New Screening Tools Boost Early Detection of Language Delays in Children

New Screening Tools Boost Early Detection of Language Delays in Children

Early language and communication difficulties in children can now be identified more effectively, thanks to new screening tools developed by researchers at Uppsala University in collaboration with Region Gotland. The studies, based on data from the medical records of over 6,000 children, highlight the importance of early screening in identifying children who could benefit from speech and language therapy.

The Child Health and Parenting (CHAP) research group at Uppsala University, in partnership with Region Gotland, conducted two studies focusing on early language development and language difficulties. The research, based on data from 2016 to 2022, demonstrated the effectiveness of the new screening tools in child health care.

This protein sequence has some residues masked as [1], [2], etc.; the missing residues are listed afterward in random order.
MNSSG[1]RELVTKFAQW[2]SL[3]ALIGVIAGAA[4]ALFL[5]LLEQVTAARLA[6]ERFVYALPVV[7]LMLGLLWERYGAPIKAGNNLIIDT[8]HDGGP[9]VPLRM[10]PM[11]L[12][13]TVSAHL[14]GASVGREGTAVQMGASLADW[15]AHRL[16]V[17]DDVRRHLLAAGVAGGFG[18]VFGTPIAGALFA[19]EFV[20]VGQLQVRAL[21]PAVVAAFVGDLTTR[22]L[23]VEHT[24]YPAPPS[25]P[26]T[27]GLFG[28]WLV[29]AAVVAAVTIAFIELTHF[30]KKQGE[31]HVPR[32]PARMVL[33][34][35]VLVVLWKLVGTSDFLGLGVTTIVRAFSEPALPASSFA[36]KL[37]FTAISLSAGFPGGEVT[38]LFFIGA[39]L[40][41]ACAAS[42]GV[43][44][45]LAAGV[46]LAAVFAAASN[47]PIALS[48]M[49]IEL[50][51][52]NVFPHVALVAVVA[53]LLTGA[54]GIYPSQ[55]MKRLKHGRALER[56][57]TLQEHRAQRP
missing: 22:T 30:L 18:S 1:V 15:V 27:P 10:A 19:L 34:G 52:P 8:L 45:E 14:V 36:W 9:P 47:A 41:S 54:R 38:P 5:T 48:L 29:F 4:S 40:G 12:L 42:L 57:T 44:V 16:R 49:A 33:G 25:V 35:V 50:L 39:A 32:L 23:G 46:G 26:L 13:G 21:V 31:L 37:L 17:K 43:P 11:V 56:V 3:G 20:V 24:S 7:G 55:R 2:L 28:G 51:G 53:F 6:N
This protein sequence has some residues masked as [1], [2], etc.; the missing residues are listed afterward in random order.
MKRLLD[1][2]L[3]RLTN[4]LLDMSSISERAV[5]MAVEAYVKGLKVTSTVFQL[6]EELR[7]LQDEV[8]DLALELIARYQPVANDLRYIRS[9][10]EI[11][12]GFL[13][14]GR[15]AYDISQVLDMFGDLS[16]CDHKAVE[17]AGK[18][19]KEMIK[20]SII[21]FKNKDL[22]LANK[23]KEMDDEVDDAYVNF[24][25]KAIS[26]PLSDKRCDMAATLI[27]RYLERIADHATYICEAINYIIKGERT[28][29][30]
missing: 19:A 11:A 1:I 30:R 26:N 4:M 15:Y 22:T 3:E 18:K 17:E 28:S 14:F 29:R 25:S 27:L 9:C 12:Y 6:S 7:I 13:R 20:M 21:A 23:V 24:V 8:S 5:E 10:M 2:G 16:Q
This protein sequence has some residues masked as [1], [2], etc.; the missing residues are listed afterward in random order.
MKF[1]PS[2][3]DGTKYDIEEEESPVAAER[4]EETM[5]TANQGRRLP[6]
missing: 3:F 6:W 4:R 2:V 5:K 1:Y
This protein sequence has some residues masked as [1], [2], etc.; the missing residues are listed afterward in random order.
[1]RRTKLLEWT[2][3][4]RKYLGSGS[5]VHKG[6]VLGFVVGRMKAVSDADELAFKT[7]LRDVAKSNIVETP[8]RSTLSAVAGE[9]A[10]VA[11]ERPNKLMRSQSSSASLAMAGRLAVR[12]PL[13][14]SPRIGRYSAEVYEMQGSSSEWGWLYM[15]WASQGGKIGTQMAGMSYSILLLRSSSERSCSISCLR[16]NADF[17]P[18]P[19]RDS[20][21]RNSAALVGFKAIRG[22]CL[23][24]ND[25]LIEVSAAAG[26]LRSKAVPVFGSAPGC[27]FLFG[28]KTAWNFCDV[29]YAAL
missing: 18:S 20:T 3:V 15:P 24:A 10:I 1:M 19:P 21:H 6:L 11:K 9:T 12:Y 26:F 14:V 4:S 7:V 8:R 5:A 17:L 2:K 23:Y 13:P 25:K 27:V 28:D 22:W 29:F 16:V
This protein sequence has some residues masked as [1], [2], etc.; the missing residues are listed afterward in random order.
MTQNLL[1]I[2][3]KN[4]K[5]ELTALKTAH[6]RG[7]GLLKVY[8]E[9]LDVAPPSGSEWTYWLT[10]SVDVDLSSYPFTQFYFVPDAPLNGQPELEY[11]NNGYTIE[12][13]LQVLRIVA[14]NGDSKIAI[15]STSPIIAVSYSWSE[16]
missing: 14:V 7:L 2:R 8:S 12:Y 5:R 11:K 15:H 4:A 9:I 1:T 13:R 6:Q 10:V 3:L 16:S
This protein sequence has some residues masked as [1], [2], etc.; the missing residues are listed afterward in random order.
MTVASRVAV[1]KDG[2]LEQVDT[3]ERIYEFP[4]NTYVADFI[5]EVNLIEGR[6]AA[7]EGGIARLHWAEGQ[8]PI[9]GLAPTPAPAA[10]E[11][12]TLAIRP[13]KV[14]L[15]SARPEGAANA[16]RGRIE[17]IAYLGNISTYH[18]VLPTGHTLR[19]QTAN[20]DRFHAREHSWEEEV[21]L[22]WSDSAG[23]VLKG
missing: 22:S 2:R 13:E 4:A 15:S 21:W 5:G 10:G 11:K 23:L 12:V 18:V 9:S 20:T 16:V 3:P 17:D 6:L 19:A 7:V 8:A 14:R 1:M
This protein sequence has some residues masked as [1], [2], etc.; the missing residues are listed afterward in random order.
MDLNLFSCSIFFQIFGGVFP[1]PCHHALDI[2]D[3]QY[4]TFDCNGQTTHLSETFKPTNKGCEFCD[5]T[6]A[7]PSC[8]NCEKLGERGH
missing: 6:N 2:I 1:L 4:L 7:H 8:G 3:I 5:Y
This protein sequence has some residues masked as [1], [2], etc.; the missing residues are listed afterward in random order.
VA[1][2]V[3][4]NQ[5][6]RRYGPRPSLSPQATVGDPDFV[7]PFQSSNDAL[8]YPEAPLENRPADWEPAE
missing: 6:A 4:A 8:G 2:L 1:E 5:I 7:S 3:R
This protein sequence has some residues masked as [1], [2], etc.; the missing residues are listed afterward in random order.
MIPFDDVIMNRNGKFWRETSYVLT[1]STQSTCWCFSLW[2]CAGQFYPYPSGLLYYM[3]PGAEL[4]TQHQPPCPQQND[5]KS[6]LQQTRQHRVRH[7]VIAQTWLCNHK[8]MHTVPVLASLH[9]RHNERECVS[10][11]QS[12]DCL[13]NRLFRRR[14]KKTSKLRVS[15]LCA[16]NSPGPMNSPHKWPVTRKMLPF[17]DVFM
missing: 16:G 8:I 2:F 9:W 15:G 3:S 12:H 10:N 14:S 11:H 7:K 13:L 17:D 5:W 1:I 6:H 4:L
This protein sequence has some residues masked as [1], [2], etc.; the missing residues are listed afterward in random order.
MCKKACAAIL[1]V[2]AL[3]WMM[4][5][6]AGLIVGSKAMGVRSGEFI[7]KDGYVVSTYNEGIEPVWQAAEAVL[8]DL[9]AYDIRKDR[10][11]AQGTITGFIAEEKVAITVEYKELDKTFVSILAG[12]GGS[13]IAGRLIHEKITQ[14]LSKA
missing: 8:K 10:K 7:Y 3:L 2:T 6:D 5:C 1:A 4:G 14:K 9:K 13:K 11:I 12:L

The first study, published in Acta Paediatrica, evaluated the impact of introducing Språkfyran, a screening of four-year-olds involving tasks such as imitating sounds and pointing to pictures. The study, which included medical record data from over 3,500 children, revealed a significant increase in referrals to speech therapists following the introduction of Språkfyran, from 0.4 to 6.9 per cent. Pediatrician Anna Levin, coordinator of child health services on Gotland, emphasized the importance of early identification of children in need of speech therapy.

The second study, published in BMJ Paediatrics Open, assessed the implementation of the Infant-Toddler Checklist (ITC) at the 18-month visit to child health services. The ITC, a questionnaire for parents, led to a high screening rate of 93 per cent and more referrals to child speech and language therapy, indicating its effectiveness in identifying communication and language disorders at an early stage.

These findings provide valuable insights for the potential introduction of these screening methods and underscore the significant impact of effective screening tools in identifying and addressing language delays in children.


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